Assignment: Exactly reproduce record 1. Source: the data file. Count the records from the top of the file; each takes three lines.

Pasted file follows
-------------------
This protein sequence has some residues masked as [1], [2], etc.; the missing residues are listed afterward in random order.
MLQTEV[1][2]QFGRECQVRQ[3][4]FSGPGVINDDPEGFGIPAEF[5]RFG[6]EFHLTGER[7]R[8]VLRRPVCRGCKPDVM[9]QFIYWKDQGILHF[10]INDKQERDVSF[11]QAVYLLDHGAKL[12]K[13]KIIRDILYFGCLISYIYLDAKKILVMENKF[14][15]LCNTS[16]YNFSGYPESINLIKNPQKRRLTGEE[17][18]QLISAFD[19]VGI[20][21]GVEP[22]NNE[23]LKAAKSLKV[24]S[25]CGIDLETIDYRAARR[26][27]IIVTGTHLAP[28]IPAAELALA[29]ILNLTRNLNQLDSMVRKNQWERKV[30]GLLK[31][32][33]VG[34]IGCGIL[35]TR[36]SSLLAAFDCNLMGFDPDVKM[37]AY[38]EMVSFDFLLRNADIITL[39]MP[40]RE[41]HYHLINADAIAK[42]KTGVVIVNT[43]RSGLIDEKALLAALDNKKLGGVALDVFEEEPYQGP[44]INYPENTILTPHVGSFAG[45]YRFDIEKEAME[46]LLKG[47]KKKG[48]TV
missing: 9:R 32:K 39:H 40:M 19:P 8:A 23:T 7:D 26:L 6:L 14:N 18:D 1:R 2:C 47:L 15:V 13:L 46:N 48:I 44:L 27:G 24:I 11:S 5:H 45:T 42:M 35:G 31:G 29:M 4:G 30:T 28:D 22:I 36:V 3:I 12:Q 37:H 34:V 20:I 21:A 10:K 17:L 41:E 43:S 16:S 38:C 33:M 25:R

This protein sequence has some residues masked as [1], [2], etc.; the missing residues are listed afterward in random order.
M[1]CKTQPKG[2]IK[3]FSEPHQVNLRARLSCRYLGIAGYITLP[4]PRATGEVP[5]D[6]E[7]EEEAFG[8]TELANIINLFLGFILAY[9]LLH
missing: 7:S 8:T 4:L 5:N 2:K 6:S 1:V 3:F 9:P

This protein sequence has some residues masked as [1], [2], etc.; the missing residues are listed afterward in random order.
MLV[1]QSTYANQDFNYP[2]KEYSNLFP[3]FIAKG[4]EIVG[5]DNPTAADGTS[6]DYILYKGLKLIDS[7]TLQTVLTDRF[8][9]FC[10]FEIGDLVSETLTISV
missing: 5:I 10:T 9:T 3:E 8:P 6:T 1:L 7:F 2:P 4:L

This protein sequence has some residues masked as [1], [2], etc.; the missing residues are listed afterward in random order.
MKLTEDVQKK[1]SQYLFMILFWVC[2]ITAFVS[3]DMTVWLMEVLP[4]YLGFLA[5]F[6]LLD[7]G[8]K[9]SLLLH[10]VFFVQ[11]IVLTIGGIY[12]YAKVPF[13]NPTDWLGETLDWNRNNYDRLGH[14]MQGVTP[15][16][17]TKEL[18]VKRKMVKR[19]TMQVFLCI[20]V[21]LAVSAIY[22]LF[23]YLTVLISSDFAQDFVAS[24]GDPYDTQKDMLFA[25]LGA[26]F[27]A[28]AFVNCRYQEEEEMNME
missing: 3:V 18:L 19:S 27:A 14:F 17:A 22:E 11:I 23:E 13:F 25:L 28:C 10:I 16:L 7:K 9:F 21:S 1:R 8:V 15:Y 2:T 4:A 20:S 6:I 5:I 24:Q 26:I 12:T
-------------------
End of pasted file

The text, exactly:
This protein sequence has some residues masked as [1], [2], etc.; the missing residues are listed afterward in random order.
MLQTEV[1][2]QFGRECQVRQ[3][4]FSGPGVINDDPEGFGIPAEF[5]RFG[6]EFHLTGER[7]R[8]VLRRPVCRGCKPDVM[9]QFIYWKDQGILHF[10]INDKQERDVSF[11]QAVYLLDHGAKL[12]K[13]KIIRDILYFGCLISYIYLDAKKILVMENKF[14][15]LCNTS[16]YNFSGYPESINLIKNPQKRRLTGEE[17][18]QLISAFD[19]VGI[20][21]GVEP[22]NNE[23]LKAAKSLKV[24]S[25]CGIDLETIDYRAARR[26][27]IIVTGTHLAP[28]IPAAELALA[29]ILNLTRNLNQLDSMVRKNQWERKV[30]GLLK[31][32][33]VG[34]IGCGIL[35]TR[36]SSLLAAFDCNLMGFDPDVKM[37]AY[38]EMVSFDFLLRNADIITL[39]MP[40]RE[41]HYHLINADAIAK[42]KTGVVIVNT[43]RSGLIDEKALLAALDNKKLGGVALDVFEEEPYQGP[44]INYPENTILTPHVGSFAG[45]YRFDIEKEAME[46]LLKG[47]KKKG[48]TV
missing: 9:R 32:K 39:H 40:M 19:P 8:A 23:T 7:D 26:L 6:L 14:N 18:D 1:R 2:C 47:L 15:V 13:L 46:N 48:I 44:L 27:G 24:I 11:S 5:H 45:T 42:M 35:G 31:G 29:M 4:G 30:T 28:D 22:I 36:V 3:I 12:Q 37:H 34:V 20:I 21:A 10:K 17:L 41:E 43:S 16:S 38:C 33:M 25:R